Jeff Ray introduced the new CEO in front of thousands gathered in San Antonio, Texas, at SolidWorks' big annual bash. Until recently, Jeff had been CEO. This was the last time Jeff would address the users this way. He is moving on to a new position at Dassault Systemes, the mother ship, as EVP of Global Operations, a position that is still to be defined.
SolidWorks World, which bills itself as the biggest gathering of MCAD users in the world, will miss Jeff, who may be its best emcee ever. Jeff was a natural on the big stage, talking to thousands was as easy for him as talking one on one, a perfect straight man for some of the antics he introduced, memorably the Myth Busters, the Star Trek farce, guys riding choppers onto the stage. You couldn’t faze Jeff. He once told me interviewing Virgin’s Richard Branson gave him the sweats -- he didn’t know how us press guys did it. But I think he was just being kind.
Jeff always looked clean and fresh, ready for whatever. I have never seen him in a suit but never in a T-shirt, either. You shake hands with Jeff and realize how your shirt is wrinkled and your shoes unpolished. The man looks like that after 20 hours on airplanes, like when we flew to Rwanda together. I wanted to ask his wife Cindy if his pajamas are ironed.
Rwanda is a mission for SolidWorks. They don’t brag about it, but they are helping a tiny company in a tiny country find its way from its past toward a brighter, technology-laced future. It’s not an easy task. Jeff has inherited the mission but he has adopted the cause. With SolidWorks generous donations, the Rwandans want to hoist him on their shoulders and parade him around. But Jeff is having none of that. It is the cause that is important. I listen as he promises additional software seats of SolidWorks to school officials. He lays a wreath at the Holocaust Museum for the victims of the Rwandan genocide. Somehow, it’s doing the right thing that is important.
As I was helping with the Rwanda project, I often talked to Jeff. Each time, Jeff would listen closely, politely, giving me all the attention, as if you were the most important person and had the most important cause. And it was no act. Often Jeff would impress by knowing details, about you, your publication, your project, previous emails and conversations… My god, multiply that by a thousand of me, as a busy CEO must have to do. How does he keep it straight? Yet somehow he does. In person, on stage, unflappable, his mind a vast database, sorting, fielding queries in real time. I try to imagine the needs of 900 employees, a million users, and a boss on the other side of the Atlantic -- and the press corps.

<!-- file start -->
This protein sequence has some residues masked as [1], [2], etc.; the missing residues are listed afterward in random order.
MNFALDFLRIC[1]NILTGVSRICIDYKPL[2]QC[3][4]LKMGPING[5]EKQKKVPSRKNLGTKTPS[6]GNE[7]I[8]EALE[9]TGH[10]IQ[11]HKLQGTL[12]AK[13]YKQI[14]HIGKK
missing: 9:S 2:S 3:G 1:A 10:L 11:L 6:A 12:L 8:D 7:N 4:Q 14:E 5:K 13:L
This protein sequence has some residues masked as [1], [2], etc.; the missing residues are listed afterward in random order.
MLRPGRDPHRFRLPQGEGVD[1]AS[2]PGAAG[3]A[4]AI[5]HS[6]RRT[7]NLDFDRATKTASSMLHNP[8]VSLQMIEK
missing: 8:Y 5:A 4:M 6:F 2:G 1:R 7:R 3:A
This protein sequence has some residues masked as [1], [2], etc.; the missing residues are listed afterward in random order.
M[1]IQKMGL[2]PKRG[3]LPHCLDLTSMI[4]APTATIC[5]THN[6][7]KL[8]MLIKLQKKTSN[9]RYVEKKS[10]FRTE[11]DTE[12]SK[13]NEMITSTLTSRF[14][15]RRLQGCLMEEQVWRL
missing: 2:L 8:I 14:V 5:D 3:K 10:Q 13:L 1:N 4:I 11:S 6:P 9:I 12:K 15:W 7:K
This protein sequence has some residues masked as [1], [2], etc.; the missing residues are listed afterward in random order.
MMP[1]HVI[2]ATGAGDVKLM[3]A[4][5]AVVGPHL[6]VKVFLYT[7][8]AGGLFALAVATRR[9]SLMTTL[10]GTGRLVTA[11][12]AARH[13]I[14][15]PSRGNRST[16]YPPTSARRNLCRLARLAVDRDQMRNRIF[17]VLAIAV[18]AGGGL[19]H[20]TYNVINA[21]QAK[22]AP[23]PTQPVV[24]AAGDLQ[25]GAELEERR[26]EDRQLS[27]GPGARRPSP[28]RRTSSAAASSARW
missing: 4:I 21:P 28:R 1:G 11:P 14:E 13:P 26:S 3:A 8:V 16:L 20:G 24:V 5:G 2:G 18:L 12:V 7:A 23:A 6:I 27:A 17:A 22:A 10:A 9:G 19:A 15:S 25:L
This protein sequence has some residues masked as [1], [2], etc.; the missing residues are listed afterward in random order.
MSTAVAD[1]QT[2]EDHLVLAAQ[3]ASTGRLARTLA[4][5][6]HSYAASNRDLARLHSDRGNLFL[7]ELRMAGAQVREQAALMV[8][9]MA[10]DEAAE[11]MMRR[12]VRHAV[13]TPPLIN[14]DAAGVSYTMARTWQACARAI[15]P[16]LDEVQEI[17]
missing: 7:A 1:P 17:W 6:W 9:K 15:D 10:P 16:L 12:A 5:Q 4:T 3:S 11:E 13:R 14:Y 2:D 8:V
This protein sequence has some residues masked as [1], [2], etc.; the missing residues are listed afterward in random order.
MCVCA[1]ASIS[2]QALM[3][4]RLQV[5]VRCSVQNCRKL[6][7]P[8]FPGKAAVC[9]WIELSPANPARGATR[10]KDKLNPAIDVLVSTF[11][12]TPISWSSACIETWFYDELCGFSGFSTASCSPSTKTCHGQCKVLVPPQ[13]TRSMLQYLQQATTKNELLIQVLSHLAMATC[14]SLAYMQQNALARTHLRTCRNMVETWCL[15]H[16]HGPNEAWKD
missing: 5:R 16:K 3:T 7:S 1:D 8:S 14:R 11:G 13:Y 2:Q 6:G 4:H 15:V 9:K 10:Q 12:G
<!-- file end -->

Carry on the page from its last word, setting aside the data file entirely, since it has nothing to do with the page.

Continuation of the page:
"How can I help?" he would say. I would tell him -- most of the time at cost to SolidWorks. The clear blue eyes wouldn't blink. The handshake was as good as gold.
What makes this guy tick? Jeff's son is in the Army. Was Jeff shaped by the military values of honor, virtue..? It turns out Jeff's father flews a spy plane during the cold war. But it wasn't the war stories of bullets buzzing past the cockpit that impressed Jeff the most. Jeff's father was told he had 6 months to live after being diagnosed with cancer. "He told the doctors to go to hell," Jeff says. "I'm going to live long enough to put my kids through college." He battled the cancer for 13 years and saw his youngest (Jeff's sister) graduate.
Jeff may not cut the same figure as his predecessors, both engineers, both who related to users at the gut level: where they worked. That wasn’t Jeff. But each of the customers Jeff meets makes some impression, are not forgotten. People are important. At his company, each employee is valued. Jeff tells me SolidWorks never had a round of layoffs during the recent recession.
Though Jeff’s pride in SolidWorks is evident, he wasn’t about to brag about his own accomplishments. So I asked SolidWorks for some metrics during Jeff’s tenure. SolidWorks had annual revenue of $135M when Jeff joined as COO in 2003. When he became CEO in 2007, revenue was up to $350M. He was just in time for the recession. But still, in SolidWorks last reportable year, 2009, revenue actually grew to $367M. Most CEO’s would have tried to keep profits up by cutting staff, a move that no doubt would have pleased Dassault shareholders. Jeff tells us there were NO layoffs at SolidWorks. Geez, I figure quite a few SolidWorks employees owe Jeff big time.
Hey, maybe this relating-to-the-user business is a bit overrated, like demanding your doctor have a good bedside manner. What’s important is not making a wrong turn on the way to your appendix. And keeping all the facts straight, being able to absorb new information, staying cool under pressure, keeping a positive attitude, doing your job, knowing what is important, what is good and what is right.